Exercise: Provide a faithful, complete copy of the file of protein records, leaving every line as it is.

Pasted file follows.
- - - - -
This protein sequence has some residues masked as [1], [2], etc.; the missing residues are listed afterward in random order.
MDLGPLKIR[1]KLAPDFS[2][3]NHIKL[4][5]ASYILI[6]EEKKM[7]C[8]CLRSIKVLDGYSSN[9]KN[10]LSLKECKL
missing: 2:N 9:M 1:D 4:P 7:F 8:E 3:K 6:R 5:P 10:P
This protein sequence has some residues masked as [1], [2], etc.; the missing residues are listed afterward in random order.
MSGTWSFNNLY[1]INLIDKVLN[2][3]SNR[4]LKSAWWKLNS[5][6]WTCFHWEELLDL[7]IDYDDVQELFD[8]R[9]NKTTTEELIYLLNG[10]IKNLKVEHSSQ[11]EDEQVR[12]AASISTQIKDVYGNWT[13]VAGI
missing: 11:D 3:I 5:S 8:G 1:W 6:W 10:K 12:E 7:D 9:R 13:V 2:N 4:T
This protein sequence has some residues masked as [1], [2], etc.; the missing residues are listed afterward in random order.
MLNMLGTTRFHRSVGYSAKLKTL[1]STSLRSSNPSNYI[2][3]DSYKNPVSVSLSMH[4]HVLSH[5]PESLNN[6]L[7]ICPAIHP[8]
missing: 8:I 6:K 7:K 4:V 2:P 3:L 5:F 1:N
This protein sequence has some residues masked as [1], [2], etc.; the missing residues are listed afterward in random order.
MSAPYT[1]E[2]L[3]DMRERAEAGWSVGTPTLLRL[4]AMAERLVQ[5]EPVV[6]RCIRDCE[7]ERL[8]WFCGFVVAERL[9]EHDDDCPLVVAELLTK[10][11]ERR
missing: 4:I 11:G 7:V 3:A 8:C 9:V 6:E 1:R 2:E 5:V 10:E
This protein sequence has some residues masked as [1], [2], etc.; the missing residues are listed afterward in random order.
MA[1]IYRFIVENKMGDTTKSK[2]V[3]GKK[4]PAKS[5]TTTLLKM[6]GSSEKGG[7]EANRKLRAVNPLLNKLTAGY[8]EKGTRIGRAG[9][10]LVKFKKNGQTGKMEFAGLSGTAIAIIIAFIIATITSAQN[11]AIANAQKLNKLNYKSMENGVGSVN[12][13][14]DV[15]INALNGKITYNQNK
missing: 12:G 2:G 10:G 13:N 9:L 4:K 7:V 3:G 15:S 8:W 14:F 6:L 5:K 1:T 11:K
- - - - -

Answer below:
This protein sequence has some residues masked as [1], [2], etc.; the missing residues are listed afterward in random order.
MDLGPLKIR[1]KLAPDFS[2][3]NHIKL[4][5]ASYILI[6]EEKKM[7]C[8]CLRSIKVLDGYSSN[9]KN[10]LSLKECKL
missing: 2:N 9:M 1:D 4:P 7:F 8:E 3:K 6:R 5:P 10:P
This protein sequence has some residues masked as [1], [2], etc.; the missing residues are listed afterward in random order.
MSGTWSFNNLY[1]INLIDKVLN[2][3]SNR[4]LKSAWWKLNS[5][6]WTCFHWEELLDL[7]IDYDDVQELFD[8]R[9]NKTTTEELIYLLNG[10]IKNLKVEHSSQ[11]EDEQVR[12]AASISTQIKDVYGNWT[13]VAGI
missing: 11:D 3:I 5:S 8:G 1:W 6:W 10:K 12:E 7:D 9:R 13:V 2:N 4:T
This protein sequence has some residues masked as [1], [2], etc.; the missing residues are listed afterward in random order.
MLNMLGTTRFHRSVGYSAKLKTL[1]STSLRSSNPSNYI[2][3]DSYKNPVSVSLSMH[4]HVLSH[5]PESLNN[6]L[7]ICPAIHP[8]
missing: 8:I 6:K 7:K 4:V 2:P 3:L 5:F 1:N
This protein sequence has some residues masked as [1], [2], etc.; the missing residues are listed afterward in random order.
MSAPYT[1]E[2]L[3]DMRERAEAGWSVGTPTLLRL[4]AMAERLVQ[5]EPVV[6]RCIRDCE[7]ERL[8]WFCGFVVAERL[9]EHDDDCPLVVAELLTK[10][11]ERR
missing: 4:I 11:G 7:V 3:A 8:C 9:V 6:E 1:R 2:E 5:V 10:E
This protein sequence has some residues masked as [1], [2], etc.; the missing residues are listed afterward in random order.
MA[1]IYRFIVENKMGDTTKSK[2]V[3]GKK[4]PAKS[5]TTTLLKM[6]GSSEKGG[7]EANRKLRAVNPLLNKLTAGY[8]EKGTRIGRAG[9][10]LVKFKKNGQTGKMEFAGLSGTAIAIIIAFIIATITSAQN[11]AIANAQKLNKLNYKSMENGVGSVN[12][13][14]DV[15]INALNGKITYNQNK
missing: 12:G 2:G 10:G 13:N 9:L 4:K 7:V 3:G 15:S 8:W 14:F 6:L 5:K 1:T 11:K